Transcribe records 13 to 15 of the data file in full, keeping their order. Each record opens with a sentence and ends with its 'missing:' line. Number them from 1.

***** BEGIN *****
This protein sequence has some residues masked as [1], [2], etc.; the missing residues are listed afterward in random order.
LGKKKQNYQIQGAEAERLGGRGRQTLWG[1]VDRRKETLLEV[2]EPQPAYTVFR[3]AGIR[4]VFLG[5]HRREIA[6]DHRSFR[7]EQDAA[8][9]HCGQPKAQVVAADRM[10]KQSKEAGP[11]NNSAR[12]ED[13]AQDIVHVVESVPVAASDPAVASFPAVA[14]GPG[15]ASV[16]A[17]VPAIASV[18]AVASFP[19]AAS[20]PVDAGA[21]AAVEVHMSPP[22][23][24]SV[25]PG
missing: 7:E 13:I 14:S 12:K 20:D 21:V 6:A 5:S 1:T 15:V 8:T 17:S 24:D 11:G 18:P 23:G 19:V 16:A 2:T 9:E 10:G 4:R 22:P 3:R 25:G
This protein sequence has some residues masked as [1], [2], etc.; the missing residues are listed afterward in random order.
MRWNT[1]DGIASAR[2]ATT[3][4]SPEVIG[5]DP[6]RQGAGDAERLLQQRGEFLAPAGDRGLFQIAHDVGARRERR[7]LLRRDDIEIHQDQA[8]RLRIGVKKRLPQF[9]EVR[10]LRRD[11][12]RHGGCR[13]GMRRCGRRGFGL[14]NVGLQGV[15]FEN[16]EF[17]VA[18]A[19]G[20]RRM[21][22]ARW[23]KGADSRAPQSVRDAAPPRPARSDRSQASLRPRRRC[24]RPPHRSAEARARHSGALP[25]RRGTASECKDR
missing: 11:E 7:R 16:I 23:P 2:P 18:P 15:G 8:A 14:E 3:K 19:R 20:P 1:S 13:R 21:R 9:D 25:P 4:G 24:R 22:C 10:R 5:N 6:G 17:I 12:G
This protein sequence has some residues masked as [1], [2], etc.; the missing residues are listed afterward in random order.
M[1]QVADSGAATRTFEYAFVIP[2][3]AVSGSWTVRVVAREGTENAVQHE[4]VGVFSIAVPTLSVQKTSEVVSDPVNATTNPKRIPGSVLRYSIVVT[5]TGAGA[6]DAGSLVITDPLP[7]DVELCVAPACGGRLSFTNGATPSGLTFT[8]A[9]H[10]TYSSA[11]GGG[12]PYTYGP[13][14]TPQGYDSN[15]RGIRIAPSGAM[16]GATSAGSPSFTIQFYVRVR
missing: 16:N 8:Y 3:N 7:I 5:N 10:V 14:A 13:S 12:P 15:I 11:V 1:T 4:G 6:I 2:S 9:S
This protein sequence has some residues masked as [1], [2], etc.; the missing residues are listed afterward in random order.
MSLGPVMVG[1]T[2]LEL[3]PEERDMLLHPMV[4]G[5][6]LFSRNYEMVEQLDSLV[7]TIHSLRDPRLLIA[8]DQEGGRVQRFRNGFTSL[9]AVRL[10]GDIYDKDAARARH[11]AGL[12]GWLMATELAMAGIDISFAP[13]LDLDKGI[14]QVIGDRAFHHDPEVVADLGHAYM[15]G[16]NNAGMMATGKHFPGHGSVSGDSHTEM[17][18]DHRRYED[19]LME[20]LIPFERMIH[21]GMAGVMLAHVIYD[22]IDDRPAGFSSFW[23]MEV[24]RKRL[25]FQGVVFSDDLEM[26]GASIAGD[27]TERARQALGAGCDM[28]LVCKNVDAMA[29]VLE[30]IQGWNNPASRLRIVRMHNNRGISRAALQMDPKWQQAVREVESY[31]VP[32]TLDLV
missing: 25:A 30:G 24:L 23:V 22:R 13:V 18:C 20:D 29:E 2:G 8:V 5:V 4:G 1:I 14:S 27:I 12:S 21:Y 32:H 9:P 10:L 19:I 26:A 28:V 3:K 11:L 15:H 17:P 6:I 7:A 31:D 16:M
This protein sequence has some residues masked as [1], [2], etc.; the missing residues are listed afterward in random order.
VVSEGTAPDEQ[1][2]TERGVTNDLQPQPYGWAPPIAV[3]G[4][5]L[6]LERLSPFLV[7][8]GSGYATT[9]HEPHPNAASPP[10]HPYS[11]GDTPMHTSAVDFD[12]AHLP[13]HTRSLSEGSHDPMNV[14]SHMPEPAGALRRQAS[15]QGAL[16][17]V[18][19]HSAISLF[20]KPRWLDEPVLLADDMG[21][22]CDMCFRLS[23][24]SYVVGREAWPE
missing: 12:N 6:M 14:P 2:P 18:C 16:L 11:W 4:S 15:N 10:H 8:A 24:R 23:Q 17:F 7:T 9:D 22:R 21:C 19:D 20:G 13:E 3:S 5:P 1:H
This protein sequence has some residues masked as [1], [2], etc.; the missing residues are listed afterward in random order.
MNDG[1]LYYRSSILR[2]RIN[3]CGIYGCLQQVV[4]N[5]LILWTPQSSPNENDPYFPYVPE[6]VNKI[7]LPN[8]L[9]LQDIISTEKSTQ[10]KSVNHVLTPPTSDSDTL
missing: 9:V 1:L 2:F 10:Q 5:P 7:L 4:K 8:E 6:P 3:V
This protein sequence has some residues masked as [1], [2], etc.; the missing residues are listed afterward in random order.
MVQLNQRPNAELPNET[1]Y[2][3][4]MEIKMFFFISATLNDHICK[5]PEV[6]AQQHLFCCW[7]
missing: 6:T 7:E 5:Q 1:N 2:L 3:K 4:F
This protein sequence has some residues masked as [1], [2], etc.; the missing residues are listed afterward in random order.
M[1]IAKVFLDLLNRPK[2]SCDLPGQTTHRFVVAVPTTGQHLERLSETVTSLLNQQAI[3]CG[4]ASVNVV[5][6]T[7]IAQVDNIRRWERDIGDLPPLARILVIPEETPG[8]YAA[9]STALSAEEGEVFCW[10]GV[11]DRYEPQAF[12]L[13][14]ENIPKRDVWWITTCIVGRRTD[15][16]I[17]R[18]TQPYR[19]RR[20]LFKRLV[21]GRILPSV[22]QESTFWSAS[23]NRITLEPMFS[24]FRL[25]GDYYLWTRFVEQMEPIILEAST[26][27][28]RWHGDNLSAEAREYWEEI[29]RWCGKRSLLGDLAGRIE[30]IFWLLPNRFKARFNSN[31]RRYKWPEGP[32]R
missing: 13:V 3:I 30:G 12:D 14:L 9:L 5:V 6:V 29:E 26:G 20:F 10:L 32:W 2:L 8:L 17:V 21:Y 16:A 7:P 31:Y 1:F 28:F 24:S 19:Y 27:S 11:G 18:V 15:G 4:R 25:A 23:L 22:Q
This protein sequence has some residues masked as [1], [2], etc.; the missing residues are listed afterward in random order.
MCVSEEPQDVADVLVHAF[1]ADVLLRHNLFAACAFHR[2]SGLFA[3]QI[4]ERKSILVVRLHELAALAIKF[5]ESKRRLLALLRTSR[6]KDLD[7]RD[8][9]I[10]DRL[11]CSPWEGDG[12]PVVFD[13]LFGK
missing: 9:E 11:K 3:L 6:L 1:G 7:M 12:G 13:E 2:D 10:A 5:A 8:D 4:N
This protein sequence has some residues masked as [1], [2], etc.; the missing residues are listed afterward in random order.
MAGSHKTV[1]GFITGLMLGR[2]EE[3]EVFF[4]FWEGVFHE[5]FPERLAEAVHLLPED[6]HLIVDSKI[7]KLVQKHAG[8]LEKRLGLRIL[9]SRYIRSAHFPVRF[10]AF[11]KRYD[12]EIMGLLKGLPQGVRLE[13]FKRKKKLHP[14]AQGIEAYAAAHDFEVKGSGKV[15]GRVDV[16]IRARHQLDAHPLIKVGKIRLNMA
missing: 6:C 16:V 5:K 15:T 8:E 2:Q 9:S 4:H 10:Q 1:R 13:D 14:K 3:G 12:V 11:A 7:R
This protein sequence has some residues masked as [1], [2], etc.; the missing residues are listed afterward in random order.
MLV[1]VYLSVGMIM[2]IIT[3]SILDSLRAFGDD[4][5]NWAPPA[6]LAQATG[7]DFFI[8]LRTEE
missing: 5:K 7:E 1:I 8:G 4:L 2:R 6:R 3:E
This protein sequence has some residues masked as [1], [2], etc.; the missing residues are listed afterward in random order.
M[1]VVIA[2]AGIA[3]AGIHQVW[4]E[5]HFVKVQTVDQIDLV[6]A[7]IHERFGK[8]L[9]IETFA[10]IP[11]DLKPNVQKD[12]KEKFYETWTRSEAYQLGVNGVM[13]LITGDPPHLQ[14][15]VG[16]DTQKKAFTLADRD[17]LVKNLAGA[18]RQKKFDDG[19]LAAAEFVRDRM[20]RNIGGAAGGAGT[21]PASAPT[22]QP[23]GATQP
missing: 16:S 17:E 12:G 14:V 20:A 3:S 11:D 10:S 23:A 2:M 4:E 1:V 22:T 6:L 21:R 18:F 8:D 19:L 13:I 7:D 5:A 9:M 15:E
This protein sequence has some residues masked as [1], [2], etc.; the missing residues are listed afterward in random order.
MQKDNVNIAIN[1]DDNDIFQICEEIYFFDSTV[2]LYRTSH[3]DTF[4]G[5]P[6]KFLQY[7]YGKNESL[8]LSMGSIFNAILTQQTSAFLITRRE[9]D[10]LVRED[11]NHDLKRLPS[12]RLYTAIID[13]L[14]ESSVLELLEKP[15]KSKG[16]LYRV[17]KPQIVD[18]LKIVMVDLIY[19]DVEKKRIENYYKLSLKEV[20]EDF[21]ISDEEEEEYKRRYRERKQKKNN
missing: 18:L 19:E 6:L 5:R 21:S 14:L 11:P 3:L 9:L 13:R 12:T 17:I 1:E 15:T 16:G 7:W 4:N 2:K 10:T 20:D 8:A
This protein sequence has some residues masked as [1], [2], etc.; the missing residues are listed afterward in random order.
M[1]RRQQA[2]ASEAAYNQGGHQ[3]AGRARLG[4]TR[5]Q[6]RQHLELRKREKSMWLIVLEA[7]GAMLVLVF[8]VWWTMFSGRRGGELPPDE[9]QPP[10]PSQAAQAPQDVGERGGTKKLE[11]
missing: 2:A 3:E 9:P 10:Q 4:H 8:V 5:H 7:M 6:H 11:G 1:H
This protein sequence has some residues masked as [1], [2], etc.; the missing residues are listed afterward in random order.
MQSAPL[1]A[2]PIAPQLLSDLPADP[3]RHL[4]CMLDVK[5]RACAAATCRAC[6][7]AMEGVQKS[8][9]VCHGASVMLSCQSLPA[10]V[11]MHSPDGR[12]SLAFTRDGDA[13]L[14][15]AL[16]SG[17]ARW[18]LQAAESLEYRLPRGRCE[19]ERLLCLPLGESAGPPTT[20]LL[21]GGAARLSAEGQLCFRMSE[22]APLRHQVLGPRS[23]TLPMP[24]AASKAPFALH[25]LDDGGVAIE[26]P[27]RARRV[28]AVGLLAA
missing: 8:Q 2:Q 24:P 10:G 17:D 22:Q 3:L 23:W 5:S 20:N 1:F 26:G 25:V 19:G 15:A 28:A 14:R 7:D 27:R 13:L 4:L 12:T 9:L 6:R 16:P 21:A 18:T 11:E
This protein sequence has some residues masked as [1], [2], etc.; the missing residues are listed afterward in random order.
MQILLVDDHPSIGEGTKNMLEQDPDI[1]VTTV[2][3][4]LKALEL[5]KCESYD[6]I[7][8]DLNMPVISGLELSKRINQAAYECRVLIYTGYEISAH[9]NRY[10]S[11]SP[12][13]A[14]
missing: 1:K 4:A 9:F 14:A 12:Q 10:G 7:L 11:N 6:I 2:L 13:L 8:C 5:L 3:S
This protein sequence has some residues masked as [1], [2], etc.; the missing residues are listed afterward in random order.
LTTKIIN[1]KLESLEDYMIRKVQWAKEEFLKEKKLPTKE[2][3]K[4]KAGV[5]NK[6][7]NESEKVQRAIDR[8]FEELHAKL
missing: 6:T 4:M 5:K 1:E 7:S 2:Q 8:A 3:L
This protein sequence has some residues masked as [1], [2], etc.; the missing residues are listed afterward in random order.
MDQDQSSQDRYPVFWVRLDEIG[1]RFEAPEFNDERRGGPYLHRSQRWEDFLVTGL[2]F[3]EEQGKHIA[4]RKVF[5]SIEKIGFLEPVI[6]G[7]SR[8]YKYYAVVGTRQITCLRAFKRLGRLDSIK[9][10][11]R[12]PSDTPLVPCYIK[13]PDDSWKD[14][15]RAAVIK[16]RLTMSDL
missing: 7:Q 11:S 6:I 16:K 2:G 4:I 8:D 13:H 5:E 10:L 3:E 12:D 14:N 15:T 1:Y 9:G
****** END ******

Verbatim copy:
This protein sequence has some residues masked as [1], [2], etc.; the missing residues are listed afterward in random order.
MQKDNVNIAIN[1]DDNDIFQICEEIYFFDSTV[2]LYRTSH[3]DTF[4]G[5]P[6]KFLQY[7]YGKNESL[8]LSMGSIFNAILTQQTSAFLITRRE[9]D[10]LVRED[11]NHDLKRLPS[12]RLYTAIID[13]L[14]ESSVLELLEKP[15]KSKG[16]LYRV[17]KPQIVD[18]LKIVMVDLIY[19]DVEKKRIENYYKLSLKEV[20]EDF[21]ISDEEEEEYKRRYRERKQKKNN
missing: 18:L 19:E 6:L 5:R 21:S 14:L 11:P 3:L 9:L 13:R 12:T 17:I 1:E 15:T 16:G 7:W 4:N 2:K 10:T 20:D 8:A
This protein sequence has some residues masked as [1], [2], etc.; the missing residues are listed afterward in random order.
M[1]RRQQA[2]ASEAAYNQGGHQ[3]AGRARLG[4]TR[5]Q[6]RQHLELRKREKSMWLIVLEA[7]GAMLVLVF[8]VWWTMFSGRRGGELPPDE[9]QPP[10]PSQAAQAPQDVGERGGTKKLE[11]
missing: 2:A 3:E 9:P 10:Q 4:H 8:V 5:H 7:M 6:H 11:G 1:H
This protein sequence has some residues masked as [1], [2], etc.; the missing residues are listed afterward in random order.
MQSAPL[1]A[2]PIAPQLLSDLPADP[3]RHL[4]CMLDVK[5]RACAAATCRAC[6][7]AMEGVQKS[8][9]VCHGASVMLSCQSLPA[10]V[11]MHSPDGR[12]SLAFTRDGDA[13]L[14][15]AL[16]SG[17]ARW[18]LQAAESLEYRLPRGRCE[19]ERLLCLPLGESAGPPTT[20]LL[21]GGAARLSAEGQLCFRMSE[22]APLRHQVLGPRS[23]TLPMP[24]AASKAPFALH[25]LDDGGVAIE[26]P[27]RARRV[28]AVGLLAA
missing: 8:Q 2:Q 24:P 10:G 17:D 22:Q 3:L 23:W 5:S 20:N 1:F 26:G 25:V 19:G 15:A 28:A 14:R 7:D 27:R 13:L 4:L 12:T 9:L 6:R 16:P 21:A 18:T 11:E